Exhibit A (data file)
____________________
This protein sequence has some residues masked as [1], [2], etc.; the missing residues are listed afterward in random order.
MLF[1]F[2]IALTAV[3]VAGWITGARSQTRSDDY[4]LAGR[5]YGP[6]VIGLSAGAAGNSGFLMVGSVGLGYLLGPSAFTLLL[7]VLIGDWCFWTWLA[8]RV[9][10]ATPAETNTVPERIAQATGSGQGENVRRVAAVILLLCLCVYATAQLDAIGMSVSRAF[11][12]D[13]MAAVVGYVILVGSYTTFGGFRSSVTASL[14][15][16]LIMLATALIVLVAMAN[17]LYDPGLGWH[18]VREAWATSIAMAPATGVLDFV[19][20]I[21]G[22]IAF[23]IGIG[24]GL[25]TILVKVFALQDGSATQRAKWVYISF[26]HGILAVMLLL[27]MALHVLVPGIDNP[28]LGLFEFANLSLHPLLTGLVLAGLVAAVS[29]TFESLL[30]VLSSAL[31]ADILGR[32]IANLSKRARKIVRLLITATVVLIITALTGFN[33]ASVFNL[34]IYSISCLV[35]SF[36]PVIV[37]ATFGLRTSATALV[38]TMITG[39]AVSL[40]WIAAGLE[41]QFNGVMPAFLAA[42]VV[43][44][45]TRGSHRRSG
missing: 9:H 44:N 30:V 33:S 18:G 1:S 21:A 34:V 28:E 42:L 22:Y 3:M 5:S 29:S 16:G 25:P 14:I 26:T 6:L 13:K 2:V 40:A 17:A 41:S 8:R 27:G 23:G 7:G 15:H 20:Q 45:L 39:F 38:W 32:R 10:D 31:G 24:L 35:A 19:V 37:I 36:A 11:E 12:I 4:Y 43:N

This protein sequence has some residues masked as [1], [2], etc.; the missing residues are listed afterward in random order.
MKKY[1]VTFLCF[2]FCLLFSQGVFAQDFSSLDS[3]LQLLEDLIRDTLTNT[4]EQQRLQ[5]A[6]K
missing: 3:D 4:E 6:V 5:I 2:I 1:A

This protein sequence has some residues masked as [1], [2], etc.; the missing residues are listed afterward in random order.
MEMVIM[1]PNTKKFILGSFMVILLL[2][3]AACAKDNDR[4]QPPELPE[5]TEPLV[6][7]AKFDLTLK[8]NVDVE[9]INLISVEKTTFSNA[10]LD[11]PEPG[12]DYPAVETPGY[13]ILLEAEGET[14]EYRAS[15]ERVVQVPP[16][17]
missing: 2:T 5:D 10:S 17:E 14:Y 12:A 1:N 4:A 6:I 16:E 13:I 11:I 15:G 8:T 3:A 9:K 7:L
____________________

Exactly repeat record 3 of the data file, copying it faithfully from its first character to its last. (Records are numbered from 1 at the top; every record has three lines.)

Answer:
This protein sequence has some residues masked as [1], [2], etc.; the missing residues are listed afterward in random order.
MEMVIM[1]PNTKKFILGSFMVILLL[2][3]AACAKDNDR[4]QPPELPE[5]TEPLV[6][7]AKFDLTLK[8]NVDVE[9]INLISVEKTTFSNA[10]LD[11]PEPG[12]DYPAVETPGY[13]ILLEAEGET[14]EYRAS[15]ERVVQVPP[16][17]
missing: 2:T 5:D 10:S 17:E 14:Y 12:A 1:N 4:A 6:I 16:E 13:I 11:I 15:G 8:T 3:A 9:K 7:L